"Straight lines and curves are the starting points for form drawing. This begins with the discovery that the line is a path along which one can move. Children should experience the characteristic difference between straight lines and curves through drawing them, after having explored their character through whole bodily movement in space."

- The Tasks and Content of the Steiner-Waldorf Curriculum, p.137

 

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Much can be ascertained about the Form Drawer from this kind of work, and the analytical angle is an important one. There is, however, another important aspect of Form Drawing that should not be overlooked: it’s a lot of fun. As soon as I embraced Form Drawing as the journey itself (instead of a perfect form being the destination), our weekly work became something to look forward to.

 

Don't forget to practice!

Forms can and should be returned to time and again for a variety of reasons that will become clear to you as you study, draw, reflect, and repeat. Remember that they are not about achieving anything in particular. Think of them as a friendly guide. 

Form Drawing is a deep ocean that one could spend an entire lifetime learning to navigate. Don’t let this stop you from jumping in. Buy a book, look up #formdrawing on social media and reach out to people whose ideas are of interest to you, but most importantly pick up a pencil, chalk, stick or block crayon, suspend your judgment, and encourage your child to do the same. 

This radical act of trust in the power of art to teach and transform is the lynch pin of Waldorf Education.


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Cristina Havel lives in Southern California where she and her husband have worked together for nearly 2 decades. They homeschool their son using the Waldorf pedagogy as a guide and believe in the transformative powers of art and nature.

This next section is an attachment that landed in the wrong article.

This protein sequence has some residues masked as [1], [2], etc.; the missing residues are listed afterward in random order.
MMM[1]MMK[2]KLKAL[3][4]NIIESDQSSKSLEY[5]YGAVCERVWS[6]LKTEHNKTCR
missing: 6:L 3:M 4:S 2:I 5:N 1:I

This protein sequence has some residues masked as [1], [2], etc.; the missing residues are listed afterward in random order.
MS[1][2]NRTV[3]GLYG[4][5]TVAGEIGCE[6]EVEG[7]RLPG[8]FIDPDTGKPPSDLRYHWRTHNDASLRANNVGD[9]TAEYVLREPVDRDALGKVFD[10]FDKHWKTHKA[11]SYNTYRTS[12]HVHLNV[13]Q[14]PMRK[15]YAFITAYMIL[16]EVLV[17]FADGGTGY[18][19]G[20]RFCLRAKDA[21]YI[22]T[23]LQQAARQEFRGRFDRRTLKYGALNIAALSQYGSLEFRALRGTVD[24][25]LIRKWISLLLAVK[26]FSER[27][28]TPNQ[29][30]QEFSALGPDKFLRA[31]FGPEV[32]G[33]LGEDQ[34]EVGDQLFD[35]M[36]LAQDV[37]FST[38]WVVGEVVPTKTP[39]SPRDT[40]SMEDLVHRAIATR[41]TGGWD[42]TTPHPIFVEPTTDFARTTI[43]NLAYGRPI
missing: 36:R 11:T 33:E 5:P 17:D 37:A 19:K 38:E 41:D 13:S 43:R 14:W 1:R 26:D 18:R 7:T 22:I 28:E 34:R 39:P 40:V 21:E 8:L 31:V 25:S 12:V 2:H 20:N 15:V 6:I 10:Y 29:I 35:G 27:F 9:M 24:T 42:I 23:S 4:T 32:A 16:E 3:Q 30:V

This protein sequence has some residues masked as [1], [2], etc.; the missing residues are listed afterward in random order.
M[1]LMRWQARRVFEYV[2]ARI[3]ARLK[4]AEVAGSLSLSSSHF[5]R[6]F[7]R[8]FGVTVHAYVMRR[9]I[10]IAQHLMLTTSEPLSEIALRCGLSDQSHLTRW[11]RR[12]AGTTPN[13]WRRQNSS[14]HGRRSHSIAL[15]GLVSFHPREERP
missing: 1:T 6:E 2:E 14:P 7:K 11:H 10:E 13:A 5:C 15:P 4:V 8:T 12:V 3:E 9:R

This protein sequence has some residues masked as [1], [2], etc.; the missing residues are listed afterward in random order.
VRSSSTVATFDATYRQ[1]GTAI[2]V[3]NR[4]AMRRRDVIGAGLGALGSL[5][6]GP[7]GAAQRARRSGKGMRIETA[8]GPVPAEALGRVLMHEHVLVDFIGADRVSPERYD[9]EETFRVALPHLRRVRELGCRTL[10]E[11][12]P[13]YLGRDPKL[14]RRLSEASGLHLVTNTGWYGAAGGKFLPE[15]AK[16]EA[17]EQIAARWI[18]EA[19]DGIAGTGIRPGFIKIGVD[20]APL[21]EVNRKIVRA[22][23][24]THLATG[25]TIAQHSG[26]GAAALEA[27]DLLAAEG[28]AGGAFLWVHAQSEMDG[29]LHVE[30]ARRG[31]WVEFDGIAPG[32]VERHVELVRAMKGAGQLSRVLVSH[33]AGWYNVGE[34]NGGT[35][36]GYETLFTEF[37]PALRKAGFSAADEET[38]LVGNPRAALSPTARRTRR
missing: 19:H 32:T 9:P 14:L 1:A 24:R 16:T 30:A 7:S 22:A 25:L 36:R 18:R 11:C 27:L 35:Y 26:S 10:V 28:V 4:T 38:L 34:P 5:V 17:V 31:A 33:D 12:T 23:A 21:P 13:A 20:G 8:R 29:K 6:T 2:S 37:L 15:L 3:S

More from Cristina:

More Than Meets the Eye: The Role of Art in Waldorf Education

Transitioning Your Child Into Summer

New course line-up!

We've finalized our course offerings for our next school year! Individual info pages for each one will be available soon on our website. For those who, like us, get a little twitchy with all the waiting, here's what we know for certain .....

 

Geometry  

 Photo credit: Jessica Richardson

Photo credit: Jessica Richardson

Brian is teaming up with fellow Waldorf teacher, Caitlin Amajor, for this G5-8 series! We have a FAQ page here, where you can learn more about this artistic, inspired program. Registration opens on July 15th! Courses begin on Sept. 3rd. There is also a link to a new free lesson on the FAQ page. 

 

 

Grade One wet-on-wet painting

Waldorf teacher Amanda Mercer has been busy creating a beautifully supportive program for the Waldorfish community! This video series will guide parents & teachers on a journey through each primary color via wet-on-wet painting techniques & original verses. G2 and G3 courses are in the pipeline as well, although release dates for these are not set yet. The G1 course is OPEN for enrollment! Learn more about it, here!

 Photo credit: Amanda Mercer

Photo credit: Amanda Mercer

 

Weekly Art (Anthology)  

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For the 2018/2019 school year we are pulling together our favorite lessons from the first two sessions of this program! This collection will be perfect for families who have not participated in WA previously. As in prior sessions, the lessons will post x1 per week, and Brian & I will be actively involved in the classroom. Registration will open July 15th, the course will begin August 10th. (see updated info, here!)

 

Festival Art  

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We're teaming up with storyteller Sara Logan for this new course! 10 original/adapted stories paired with art lessons to carry your family through the full circle of a festival year!! This course is ideal for families who have previously participated in the Weekly Art program, or those looking for less frequent art lessons than offered in our other programs. NOTEthis program will initially only be available to WA students currently enrolled in the '17-18 session. It will become available to the whole community in time for the '18 Advent season!

 

As always, send us your thoughts + questions by emailing us at support@waldorfish.com

All our best to you from the garden,

~Robyn (& Brian nearby) Wolfe